Often times in this world you’ll start out on your own. You will constantly introduce yourself to new people, teams or colleagues - especially if you’re a freelancer. Sometimes you may even end up at a place that has no creative director. Do yourself a huge favor and try to find people to always be learning from and who will challenge you to do better. Or find someone who has a great understanding of what you need to be supporting with your design so you can learn ‘the business’ from them. It will inform your design so much more and help you solve for the problem a lot better. Often times we’re thrown into the trial by fire, for a lot of designers this is fun, but it takes a lot of discipline to curate how you learn all the time. I’ve seen a lot of people have such big ego’s they stop learning and think they are only teachers. I don’t necessarily agree that’s what makes a well rounded designer. Talk to people around you if you’re in an office. Learn what they do in the bigger scheme of the business, or how they design stuff. If you don’t work in an office find online resources, mentorship programs, or design workshops. Always be standing outside your comfort zone a little bit. You’re only as good as your tool box. Make sure you’re always looking for new tools to stay sharp.
Own What You May Think Your Weakness Is:
I think working for a business can be intimidating to creatives. “How am I supposed to understand what marketing is doing, or how to read these statistics, or feel good about suggesting something?” No matter what is happening in business creatives are all good at one thing no matter what - telling a story. Artists, creatives, designers, are all telling a story with visuals. We set tones in the way things look and feel, and we refine the messaging to the goal it was created for. We are tapping into an emotional response to draw other people to the story we are telling. I can’t tell you how many times I’ve been in a room not knowing what people are talking about because of the jargon they use - if I don’t know what they’re saying to me, how will the consumer? I have to tell the customer through the packaging or ad I am making the messaging to support the marketing goals. There is nothing wrong with raising your hand in a meeting and asking what words mean, what acronyms mean, and trying to figure out the over all goal to what what everyone is saying. It’s not amateurish to do that, and it’s not weak to do that. If anything other department heads will be impressed that you, the designer, are trying to understand them. Instead of sheepishly shrinking in meetings, or pretending you know what everyone is saying, just own you don’t know and ask. I also promise you’re not the only one in the room who is lost. You are the authority on something, own that first, and what you don’t know second. It all leads to being well rounded and supporting the team through your specialty.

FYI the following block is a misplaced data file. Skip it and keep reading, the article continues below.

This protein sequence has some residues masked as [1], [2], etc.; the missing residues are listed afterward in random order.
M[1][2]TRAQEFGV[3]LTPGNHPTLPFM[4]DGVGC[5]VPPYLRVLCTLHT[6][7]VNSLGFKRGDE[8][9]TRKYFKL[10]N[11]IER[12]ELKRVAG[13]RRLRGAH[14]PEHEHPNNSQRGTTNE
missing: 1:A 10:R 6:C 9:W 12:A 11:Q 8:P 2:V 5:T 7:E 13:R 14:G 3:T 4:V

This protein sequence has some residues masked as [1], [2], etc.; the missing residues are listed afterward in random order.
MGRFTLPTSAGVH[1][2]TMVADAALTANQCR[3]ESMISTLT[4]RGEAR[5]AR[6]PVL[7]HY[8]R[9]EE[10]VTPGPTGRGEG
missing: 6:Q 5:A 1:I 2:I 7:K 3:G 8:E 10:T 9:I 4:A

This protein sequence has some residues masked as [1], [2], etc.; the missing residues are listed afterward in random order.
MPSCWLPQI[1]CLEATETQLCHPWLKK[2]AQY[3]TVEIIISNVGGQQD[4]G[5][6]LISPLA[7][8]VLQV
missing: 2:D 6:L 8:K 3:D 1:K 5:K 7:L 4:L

Over all, the biggest help to your confidence will be in defining why you design. As well as why you design for the clients you design for.
Me personally, I love the 9-5. Love going to an office with a company who has a lot of resources and interest in trying new things, and an interest in being design lead. They give me freedom to explore, consider new ideas, and let me bring my passions to work. I love solving a problem for a consumer. I love setting a product up for success in it’s launch by telling the consumer the products story and engaging them in it. I enjoy helping a company take a stand in a social issue they are passionate about, like global sustainability and recycling. I can help them tell that story, consistently and with integrity.
It’s ok if these points take time for you to refine for yourself. These took me 5 almost 6 years to develop for myself. I had to try a lot of design styles to learn what I liked and what I wanted to pursue further. It was also super scary and taxing to try over and over and see where I felt I fit. But this is why I write all of this for you to read. It’s ok to not have everything define. It’s ok to be somewhere you may not like if it’s in effort to find what you do like. And it’s ok to just keep trying or change your mind. Success means something different for everyone. I encourage you to consider what it may mean to you and develop that further.